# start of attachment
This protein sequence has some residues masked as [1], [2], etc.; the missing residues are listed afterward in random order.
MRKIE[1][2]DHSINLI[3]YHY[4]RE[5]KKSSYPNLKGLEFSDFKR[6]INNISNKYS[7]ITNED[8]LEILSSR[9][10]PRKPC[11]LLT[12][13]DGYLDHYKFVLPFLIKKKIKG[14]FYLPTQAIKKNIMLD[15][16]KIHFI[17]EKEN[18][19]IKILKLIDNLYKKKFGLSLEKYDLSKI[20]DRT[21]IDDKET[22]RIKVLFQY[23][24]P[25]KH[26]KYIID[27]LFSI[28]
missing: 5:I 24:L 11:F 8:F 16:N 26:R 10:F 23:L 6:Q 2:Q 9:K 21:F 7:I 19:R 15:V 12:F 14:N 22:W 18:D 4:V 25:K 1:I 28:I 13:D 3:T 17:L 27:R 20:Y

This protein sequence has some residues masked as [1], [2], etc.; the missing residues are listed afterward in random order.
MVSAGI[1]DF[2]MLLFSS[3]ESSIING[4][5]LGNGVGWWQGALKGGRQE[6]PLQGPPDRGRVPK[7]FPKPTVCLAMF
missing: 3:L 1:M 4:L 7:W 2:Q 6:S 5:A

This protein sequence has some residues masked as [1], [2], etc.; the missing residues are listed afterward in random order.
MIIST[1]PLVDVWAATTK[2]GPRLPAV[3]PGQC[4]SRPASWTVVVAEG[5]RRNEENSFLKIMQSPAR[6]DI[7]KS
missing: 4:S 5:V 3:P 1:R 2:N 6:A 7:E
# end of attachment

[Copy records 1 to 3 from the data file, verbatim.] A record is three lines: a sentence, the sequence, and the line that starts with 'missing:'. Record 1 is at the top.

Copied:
This protein sequence has some residues masked as [1], [2], etc.; the missing residues are listed afterward in random order.
MRKIE[1][2]DHSINLI[3]YHY[4]RE[5]KKSSYPNLKGLEFSDFKR[6]INNISNKYS[7]ITNED[8]LEILSSR[9][10]PRKPC[11]LLT[12][13]DGYLDHYKFVLPFLIKKKIKG[14]FYLPTQAIKKNIMLD[15][16]KIHFI[17]EKEN[18][19]IKILKLIDNLYKKKFGLSLEKYDLSKI[20]DRT[21]IDDKET[22]RIKVLFQY[23][24]P[25]KH[26]KYIID[27]LFSI[28]
missing: 5:I 24:L 11:F 8:F 16:N 26:R 10:F 23:L 6:Q 2:Q 9:K 21:F 7:I 19:R 15:V 12:F 14:N 22:W 18:D 4:V 25:K 1:I 28:I 13:D 3:T 17:L 27:R 20:Y

This protein sequence has some residues masked as [1], [2], etc.; the missing residues are listed afterward in random order.
MVSAGI[1]DF[2]MLLFSS[3]ESSIING[4][5]LGNGVGWWQGALKGGRQE[6]PLQGPPDRGRVPK[7]FPKPTVCLAMF
missing: 3:L 1:M 4:L 7:W 2:Q 6:S 5:A

This protein sequence has some residues masked as [1], [2], etc.; the missing residues are listed afterward in random order.
MIIST[1]PLVDVWAATTK[2]GPRLPAV[3]PGQC[4]SRPASWTVVVAEG[5]RRNEENSFLKIMQSPAR[6]DI[7]KS
missing: 4:S 5:V 3:P 1:R 2:N 6:A 7:E